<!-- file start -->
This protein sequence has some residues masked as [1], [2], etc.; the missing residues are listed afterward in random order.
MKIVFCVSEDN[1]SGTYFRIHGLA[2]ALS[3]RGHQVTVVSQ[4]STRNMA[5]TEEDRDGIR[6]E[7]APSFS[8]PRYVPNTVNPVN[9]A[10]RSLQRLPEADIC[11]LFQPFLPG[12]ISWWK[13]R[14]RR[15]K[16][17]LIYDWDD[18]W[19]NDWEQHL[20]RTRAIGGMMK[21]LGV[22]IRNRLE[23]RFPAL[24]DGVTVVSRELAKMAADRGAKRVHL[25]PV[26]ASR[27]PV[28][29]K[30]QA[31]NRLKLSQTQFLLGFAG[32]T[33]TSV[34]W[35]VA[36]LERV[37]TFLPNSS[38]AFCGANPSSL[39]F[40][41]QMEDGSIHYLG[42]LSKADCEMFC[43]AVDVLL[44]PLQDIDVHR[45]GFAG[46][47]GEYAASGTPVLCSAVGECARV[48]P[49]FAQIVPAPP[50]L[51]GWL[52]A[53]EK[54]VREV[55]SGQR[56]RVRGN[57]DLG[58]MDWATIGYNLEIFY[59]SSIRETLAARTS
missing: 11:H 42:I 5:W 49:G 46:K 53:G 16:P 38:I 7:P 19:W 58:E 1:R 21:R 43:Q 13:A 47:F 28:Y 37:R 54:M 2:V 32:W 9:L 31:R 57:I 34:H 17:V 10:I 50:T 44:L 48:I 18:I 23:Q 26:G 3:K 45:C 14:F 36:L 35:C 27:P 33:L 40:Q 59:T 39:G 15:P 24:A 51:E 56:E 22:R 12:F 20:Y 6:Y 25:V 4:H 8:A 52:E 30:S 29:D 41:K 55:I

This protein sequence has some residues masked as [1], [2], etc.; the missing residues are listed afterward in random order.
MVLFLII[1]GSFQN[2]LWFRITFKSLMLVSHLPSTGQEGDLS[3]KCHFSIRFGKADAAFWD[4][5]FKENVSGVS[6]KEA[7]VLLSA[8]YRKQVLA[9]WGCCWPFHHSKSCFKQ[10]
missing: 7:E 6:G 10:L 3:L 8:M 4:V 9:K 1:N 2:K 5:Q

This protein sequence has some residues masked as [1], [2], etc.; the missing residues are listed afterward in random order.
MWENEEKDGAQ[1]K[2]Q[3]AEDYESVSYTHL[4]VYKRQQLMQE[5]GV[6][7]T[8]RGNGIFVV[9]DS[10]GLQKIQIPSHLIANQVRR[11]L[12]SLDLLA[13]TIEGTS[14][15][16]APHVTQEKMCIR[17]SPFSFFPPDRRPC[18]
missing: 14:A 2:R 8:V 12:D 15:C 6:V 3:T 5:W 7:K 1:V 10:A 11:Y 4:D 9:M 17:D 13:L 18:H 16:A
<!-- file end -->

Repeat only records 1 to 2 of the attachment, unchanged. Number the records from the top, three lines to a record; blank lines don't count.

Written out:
This protein sequence has some residues masked as [1], [2], etc.; the missing residues are listed afterward in random order.
MKIVFCVSEDN[1]SGTYFRIHGLA[2]ALS[3]RGHQVTVVSQ[4]STRNMA[5]TEEDRDGIR[6]E[7]APSFS[8]PRYVPNTVNPVN[9]A[10]RSLQRLPEADIC[11]LFQPFLPG[12]ISWWK[13]R[14]RR[15]K[16][17]LIYDWDD[18]W[19]NDWEQHL[20]RTRAIGGMMK[21]LGV[22]IRNRLE[23]RFPAL[24]DGVTVVSRELAKMAADRGAKRVHL[25]PV[26]ASR[27]PV[28][29]K[30]QA[31]NRLKLSQTQFLLGFAG[32]T[33]TSV[34]W[35]VA[36]LERV[37]TFLPNSS[38]AFCGANPSSL[39]F[40][41]QMEDGSIHYLG[42]LSKADCEMFC[43]AVDVLL[44]PLQDIDVHR[45]GFAG[46][47]GEYAASGTPVLCSAVGECARV[48]P[49]FAQIVPAPP[50]L[51]GWL[52]A[53]EK[54]VREV[55]SGQR[56]RVRGN[57]DLG[58]MDWATIGYNLEIFY[59]SSIRETLAARTS
missing: 11:H 42:I 5:W 49:G 46:K 53:G 16:P 38:I 7:P 19:W 58:E 1:R 21:R 43:Q 13:A 47:F 28:Y 37:R 54:M 2:V 32:W 9:L 31:R 57:I 34:H 17:V 10:I 50:T 44:L 48:I 18:I 23:Q 26:G 3:K 45:C 14:F 36:L 35:C 27:P 33:L 40:Q 59:T 39:G 15:P 24:A 51:E 56:E 22:R 12:F 20:Y 6:Y 25:V 4:H 8:A 52:E 30:S 29:D 41:K 55:I

This protein sequence has some residues masked as [1], [2], etc.; the missing residues are listed afterward in random order.
MVLFLII[1]GSFQN[2]LWFRITFKSLMLVSHLPSTGQEGDLS[3]KCHFSIRFGKADAAFWD[4][5]FKENVSGVS[6]KEA[7]VLLSA[8]YRKQVLA[9]WGCCWPFHHSKSCFKQ[10]
missing: 7:E 6:G 10:L 3:L 8:M 4:V 9:K 1:N 2:K 5:Q